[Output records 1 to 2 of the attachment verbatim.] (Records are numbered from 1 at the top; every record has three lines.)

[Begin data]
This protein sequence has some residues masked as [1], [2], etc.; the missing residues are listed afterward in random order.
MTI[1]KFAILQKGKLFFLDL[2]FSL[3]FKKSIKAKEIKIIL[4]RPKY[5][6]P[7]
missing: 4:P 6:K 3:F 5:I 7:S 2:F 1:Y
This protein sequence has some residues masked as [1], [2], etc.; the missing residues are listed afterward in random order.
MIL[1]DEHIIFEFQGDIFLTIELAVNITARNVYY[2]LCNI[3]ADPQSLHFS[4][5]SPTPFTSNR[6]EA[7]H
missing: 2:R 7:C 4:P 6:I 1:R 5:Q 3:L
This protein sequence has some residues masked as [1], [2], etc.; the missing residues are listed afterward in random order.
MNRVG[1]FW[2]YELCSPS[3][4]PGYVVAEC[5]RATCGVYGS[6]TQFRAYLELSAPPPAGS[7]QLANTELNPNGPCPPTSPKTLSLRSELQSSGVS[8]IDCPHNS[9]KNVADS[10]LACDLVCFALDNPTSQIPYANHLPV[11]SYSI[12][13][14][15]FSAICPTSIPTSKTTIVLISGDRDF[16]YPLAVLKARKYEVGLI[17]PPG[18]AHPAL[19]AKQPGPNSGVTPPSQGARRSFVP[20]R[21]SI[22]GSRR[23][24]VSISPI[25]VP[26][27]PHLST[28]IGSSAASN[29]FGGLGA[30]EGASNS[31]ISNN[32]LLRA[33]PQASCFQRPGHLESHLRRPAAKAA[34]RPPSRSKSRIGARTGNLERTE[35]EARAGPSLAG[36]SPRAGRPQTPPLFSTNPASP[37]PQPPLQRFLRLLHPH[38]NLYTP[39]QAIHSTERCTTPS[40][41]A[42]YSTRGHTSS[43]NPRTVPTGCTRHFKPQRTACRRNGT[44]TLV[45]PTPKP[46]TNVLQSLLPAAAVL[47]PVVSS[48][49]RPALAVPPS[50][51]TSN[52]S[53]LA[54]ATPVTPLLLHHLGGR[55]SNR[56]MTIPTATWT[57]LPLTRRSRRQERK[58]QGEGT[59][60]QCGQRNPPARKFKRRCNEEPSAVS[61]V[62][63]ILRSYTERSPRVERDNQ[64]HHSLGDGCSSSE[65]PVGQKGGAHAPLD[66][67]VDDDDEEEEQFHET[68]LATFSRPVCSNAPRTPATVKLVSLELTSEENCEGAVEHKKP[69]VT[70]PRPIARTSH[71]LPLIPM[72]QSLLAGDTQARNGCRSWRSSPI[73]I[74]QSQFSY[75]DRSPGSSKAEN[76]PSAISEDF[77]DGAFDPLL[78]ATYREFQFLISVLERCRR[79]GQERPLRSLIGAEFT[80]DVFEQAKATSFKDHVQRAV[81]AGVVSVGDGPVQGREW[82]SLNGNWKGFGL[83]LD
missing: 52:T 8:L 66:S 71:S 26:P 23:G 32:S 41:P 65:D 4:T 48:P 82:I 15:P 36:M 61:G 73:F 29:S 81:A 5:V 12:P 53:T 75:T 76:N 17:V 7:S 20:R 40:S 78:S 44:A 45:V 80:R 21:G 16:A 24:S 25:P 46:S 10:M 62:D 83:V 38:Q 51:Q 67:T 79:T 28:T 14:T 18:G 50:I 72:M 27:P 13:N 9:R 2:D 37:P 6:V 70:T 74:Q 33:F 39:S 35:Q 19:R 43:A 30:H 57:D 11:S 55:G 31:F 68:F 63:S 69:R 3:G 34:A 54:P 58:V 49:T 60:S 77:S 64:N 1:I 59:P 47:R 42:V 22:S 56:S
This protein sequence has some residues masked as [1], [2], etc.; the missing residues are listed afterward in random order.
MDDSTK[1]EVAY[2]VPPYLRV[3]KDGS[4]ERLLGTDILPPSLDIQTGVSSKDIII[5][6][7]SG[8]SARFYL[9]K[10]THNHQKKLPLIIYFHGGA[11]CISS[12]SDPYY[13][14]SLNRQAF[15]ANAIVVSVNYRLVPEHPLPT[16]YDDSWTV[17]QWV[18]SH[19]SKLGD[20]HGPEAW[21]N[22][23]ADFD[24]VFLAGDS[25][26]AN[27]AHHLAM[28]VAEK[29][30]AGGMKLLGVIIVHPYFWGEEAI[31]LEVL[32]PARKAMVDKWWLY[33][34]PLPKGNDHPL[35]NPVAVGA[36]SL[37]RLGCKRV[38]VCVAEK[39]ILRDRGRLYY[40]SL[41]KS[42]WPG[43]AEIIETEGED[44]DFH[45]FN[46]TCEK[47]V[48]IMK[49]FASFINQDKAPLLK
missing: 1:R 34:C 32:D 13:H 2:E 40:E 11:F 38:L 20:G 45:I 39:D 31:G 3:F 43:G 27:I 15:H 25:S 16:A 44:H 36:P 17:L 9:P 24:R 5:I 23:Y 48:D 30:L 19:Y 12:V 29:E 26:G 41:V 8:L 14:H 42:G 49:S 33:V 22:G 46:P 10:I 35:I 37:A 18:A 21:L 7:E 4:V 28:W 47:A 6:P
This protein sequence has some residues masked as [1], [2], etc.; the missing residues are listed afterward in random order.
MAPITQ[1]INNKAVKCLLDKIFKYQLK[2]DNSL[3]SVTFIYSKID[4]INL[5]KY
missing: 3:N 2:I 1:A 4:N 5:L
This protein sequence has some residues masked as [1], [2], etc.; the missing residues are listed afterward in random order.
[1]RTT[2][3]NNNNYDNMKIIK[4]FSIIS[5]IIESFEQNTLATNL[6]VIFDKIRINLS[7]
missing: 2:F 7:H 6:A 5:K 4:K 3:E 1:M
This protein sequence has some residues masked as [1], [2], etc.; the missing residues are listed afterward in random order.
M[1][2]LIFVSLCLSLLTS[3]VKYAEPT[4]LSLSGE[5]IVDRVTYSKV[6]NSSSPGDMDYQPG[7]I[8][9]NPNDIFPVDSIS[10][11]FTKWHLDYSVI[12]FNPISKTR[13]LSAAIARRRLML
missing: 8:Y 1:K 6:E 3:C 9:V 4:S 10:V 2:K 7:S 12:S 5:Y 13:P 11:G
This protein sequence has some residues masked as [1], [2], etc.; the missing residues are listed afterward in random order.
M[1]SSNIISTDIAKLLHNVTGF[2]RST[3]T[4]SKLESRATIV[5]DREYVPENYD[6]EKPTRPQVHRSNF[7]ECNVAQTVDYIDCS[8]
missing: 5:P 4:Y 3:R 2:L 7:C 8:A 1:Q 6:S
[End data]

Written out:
This protein sequence has some residues masked as [1], [2], etc.; the missing residues are listed afterward in random order.
MTI[1]KFAILQKGKLFFLDL[2]FSL[3]FKKSIKAKEIKIIL[4]RPKY[5][6]P[7]
missing: 4:P 6:K 3:F 5:I 7:S 2:F 1:Y
This protein sequence has some residues masked as [1], [2], etc.; the missing residues are listed afterward in random order.
MIL[1]DEHIIFEFQGDIFLTIELAVNITARNVYY[2]LCNI[3]ADPQSLHFS[4][5]SPTPFTSNR[6]EA[7]H
missing: 2:R 7:C 4:P 6:I 1:R 5:Q 3:L